Arts Listings

Shotgun Stages ‘Mrs. Warren’s Profession’

By Ken Bullock, Special to The Planet
Tuesday April 01, 2008

“No secret’s better kept than the secret everyone guesses.” That secret finally breaking through to its unaware—and unwilling—beneficiary is the story of Bernard Shaw’s Mrs. Warren’s Profession, now on the Ashby Stage in a crisp new Shotgun Players production, with Shaw’s double-edged barbs at the double standard zinging around the auditorium. 

That realization, and what an independently minded late Victorian young lady come of age, like Shaw’s Vivie (in a fine portrayal by Emily Jordan) does with it, rivets the audience’s attention as the tightly wound plot unravels, revealing new nuances and secrets corollary to the principal one: What’s a girl to do, after leaving Cambridge with a sterling reputation in mathematics, when she discovers her mother, a mostly absent figure who provided for her and put her through school—is an old courtesan and businesswoman, in the hospitality business of running a string of bordellos across Europe? 

That the play, originally written in 1893 but banned from the stage until 1925, doesn’t seem dated to an audience today, as do many other socially aware spectacles of yore, is a tribute to Shaw’s cutting wit. It is also a testament to the penetrating quality of his dramaturgy, derived from Ibsen, which takes the formula of the modern commercial play (with its “arc” of emotional build-up and anticipation of a climax) and stiffens it with the Socratic sense of demonstrating the terms of a problem completely by arguing out its different points of view.  

Plato, who canonized that method in his Dialogues, was originally an aspiring tragedian. And when all is said and done, after the gusts of laughter have died down, it’s the genuine tragedy that remains. It’s a tragedy of independence won from stand-offs (not wars) between generations and between sexes, a Pyrrhic victory. The heroine divests herself of the shady business of the past, amid a welter of emotional promises and admonitions, to devote herself, ironically, to the shiny, if sterile, beacon of the commercial world, with a flippant “Goodbye, Frank!” It’s not Nora fleeing from her dollhouse, but it’s an irreparable split nonetheless.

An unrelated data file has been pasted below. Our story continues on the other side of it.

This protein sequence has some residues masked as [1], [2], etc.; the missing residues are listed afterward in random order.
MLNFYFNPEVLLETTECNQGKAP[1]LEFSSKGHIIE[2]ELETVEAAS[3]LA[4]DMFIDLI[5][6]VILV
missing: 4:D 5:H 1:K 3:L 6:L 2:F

Vivie’s mother, the madame herself, is portrayed by longtime Shotgun star Trish Mulholland with all Mrs. Warren’s no-nonsense “vulgarity,” the result of coolly going from being a scullery maid in a Temperance establishment, to waitressing, and finally into management as a whorehouse keeper. 

Her old and seemingly stodgy bankroller, Crofts, is portrayed knowingly by John Mercer, another Shotgun Player, who makes an offer to the daughter. “Crofts ... only has one subject,” Vivie’s told when she complains. 

Vivie’s would-be lover, Frank, whose part Joseph O’Malley plays with tart insouciance, recognizes both Mrs. Warren’s questionable metier and Crofts’ corrupt gambit, despising him, though without prejudice, as it were, saying “There’s a freemasonry among the thoroughly immoral.” His father, Reverend Gardner, a social-position-obsessed clergyman, turns out to be an old familiar of madame Warren. 

Then there’s Praed, “old Praddy,” whom Nick Sholley brings off appropriately with a too discreet, overly delicate air. A Ruskin sort of chap, Praed believes in the power of Art and of Beauty—and a detached discretion—as a bulwark against the unpleasantness of the world, provided of course that one has the means to take a convenient tour of Italy. 

The show’s very well cast, and all show themselves at their best—in some cases, even better. Susannah Martin’s direction keeps the pacing brisk and funny with anticipation maintained at the right level to cash in on the reversals and double reverses in the plot. Shaw turns social hypocrisy back on itself with gusto, dryly exposing the true incestuousness of such a milieu, in which (as filmmaker Sam Fuller put it once, discussing war films and the causes of war at the PFA), everyone has an excuse: “If I didn’t do it, somebody else would.” 

Like most contemporary productions of Shaw, this one misses the way his characters know just who they are so well that they acquire a figural stature. Characters like these can make Euripidean rhetorical statements which transcend the situation of the play, making telling points in the guise of wit, somewhat as Shaw’s fellow Irishman Oscar Wilde did. This attribute, and the way it can be used politically, attracted Brecht to Shaw, who demonstrated that one could craftily stylize seeming realism to go beyond itself, . 

Here the actors occasionally half-turn to the audience to declaim, not quite in soapbox style, but using just enough oratory. Shaw always cuts both ways, so the springloaded irony of Mrs. Warren’s exclamation turns back on itself and on the beliefs of its onstage and offstage listeners: “Lord help the world if everybody took to doing the right thing!”